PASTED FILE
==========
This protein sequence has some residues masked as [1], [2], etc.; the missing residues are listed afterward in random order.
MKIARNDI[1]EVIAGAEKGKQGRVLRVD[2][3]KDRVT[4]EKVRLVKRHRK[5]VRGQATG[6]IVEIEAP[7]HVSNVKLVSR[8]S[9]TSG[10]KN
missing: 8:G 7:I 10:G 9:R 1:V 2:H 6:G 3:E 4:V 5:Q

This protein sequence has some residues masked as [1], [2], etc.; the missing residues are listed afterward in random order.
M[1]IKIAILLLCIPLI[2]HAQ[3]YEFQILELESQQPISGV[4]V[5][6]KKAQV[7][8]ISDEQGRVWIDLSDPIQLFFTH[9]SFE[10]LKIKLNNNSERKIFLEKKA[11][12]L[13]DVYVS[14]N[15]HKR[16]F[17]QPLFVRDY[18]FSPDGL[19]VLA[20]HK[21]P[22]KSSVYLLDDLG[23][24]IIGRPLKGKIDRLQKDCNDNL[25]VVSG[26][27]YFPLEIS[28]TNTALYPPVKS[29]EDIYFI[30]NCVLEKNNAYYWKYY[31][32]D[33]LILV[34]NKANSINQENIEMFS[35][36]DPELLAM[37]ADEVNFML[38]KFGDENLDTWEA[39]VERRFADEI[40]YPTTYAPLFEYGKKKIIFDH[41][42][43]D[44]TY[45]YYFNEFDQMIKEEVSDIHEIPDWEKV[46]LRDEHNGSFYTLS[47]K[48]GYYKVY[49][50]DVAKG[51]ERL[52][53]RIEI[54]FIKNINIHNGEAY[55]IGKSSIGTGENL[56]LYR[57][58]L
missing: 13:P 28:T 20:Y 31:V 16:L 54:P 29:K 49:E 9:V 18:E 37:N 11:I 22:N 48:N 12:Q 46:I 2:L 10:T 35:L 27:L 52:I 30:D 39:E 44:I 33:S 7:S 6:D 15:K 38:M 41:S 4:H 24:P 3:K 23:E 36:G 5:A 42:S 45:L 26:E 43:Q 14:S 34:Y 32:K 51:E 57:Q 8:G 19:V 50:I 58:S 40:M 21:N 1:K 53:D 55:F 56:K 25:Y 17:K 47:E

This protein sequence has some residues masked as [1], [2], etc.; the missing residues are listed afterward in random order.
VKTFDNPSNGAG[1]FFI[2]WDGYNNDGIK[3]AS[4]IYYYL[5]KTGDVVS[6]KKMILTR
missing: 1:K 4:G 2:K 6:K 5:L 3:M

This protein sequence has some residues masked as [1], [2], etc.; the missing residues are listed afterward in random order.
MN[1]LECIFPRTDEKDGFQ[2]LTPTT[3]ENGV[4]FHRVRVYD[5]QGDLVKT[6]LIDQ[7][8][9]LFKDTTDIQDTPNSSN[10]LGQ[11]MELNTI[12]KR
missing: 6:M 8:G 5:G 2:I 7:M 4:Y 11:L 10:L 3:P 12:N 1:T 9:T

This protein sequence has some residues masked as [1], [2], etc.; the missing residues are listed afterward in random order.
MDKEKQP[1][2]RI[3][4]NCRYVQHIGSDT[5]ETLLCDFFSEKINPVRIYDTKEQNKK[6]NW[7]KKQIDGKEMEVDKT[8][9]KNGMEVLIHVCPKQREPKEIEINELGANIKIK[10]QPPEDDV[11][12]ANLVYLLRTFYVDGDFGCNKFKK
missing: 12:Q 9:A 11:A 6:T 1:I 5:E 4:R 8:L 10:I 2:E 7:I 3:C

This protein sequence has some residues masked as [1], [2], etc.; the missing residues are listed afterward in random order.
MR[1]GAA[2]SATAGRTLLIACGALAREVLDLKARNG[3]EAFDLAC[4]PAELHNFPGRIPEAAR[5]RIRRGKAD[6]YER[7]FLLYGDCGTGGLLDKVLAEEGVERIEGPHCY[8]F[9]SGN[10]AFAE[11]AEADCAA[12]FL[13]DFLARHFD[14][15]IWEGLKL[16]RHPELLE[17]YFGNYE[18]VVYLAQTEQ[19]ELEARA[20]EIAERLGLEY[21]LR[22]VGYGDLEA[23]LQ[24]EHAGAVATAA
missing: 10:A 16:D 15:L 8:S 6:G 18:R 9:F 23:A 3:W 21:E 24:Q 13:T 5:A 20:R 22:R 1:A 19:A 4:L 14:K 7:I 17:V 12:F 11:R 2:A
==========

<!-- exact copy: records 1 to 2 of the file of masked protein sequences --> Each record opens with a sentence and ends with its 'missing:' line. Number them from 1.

This protein sequence has some residues masked as [1], [2], etc.; the missing residues are listed afterward in random order.
MKIARNDI[1]EVIAGAEKGKQGRVLRVD[2][3]KDRVT[4]EKVRLVKRHRK[5]VRGQATG[6]IVEIEAP[7]HVSNVKLVSR[8]S[9]TSG[10]KN
missing: 8:G 7:I 10:G 9:R 1:V 2:H 6:G 3:E 4:V 5:Q

This protein sequence has some residues masked as [1], [2], etc.; the missing residues are listed afterward in random order.
M[1]IKIAILLLCIPLI[2]HAQ[3]YEFQILELESQQPISGV[4]V[5][6]KKAQV[7][8]ISDEQGRVWIDLSDPIQLFFTH[9]SFE[10]LKIKLNNNSERKIFLEKKA[11][12]L[13]DVYVS[14]N[15]HKR[16]F[17]QPLFVRDY[18]FSPDGL[19]VLA[20]HK[21]P[22]KSSVYLLDDLG[23][24]IIGRPLKGKIDRLQKDCNDNL[25]VVSG[26][27]YFPLEIS[28]TNTALYPPVKS[29]EDIYFI[30]NCVLEKNNAYYWKYY[31][32]D[33]LILV[34]NKANSINQENIEMFS[35][36]DPELLAM[37]ADEVNFML[38]KFGDENLDTWEA[39]VERRFADEI[40]YPTTYAPLFEYGKKKIIFDH[41][42][43]D[44]TY[45]YYFNEFDQMIKEEVSDIHEIPDWEKV[46]LRDEHNGSFYTLS[47]K[48]GYYKVY[49][50]DVAKG[51]ERL[52][53]RIEI[54]FIKNINIHNGEAY[55]IGKSSIGTGENL[56]LYR[57][58]L
missing: 13:P 28:T 20:Y 31:V 16:L 54:P 29:K 49:E 9:V 18:E 37:N 11:I 22:N 48:N 12:Q 46:I 2:L 10:T 35:L 27:L 52:I 30:D 39:E 44:I 33:S 7:S 6:D 15:K 38:M 41:S 4:H 24:P 3:K 23:E 36:G 5:A 42:S 45:L 26:E 43:Q 14:S 34:Y 32:K 51:E 57:Q 8:G 19:V 50:I 58:S 40:M 21:N 1:K 53:D 55:F 56:K 25:Y 17:K 47:E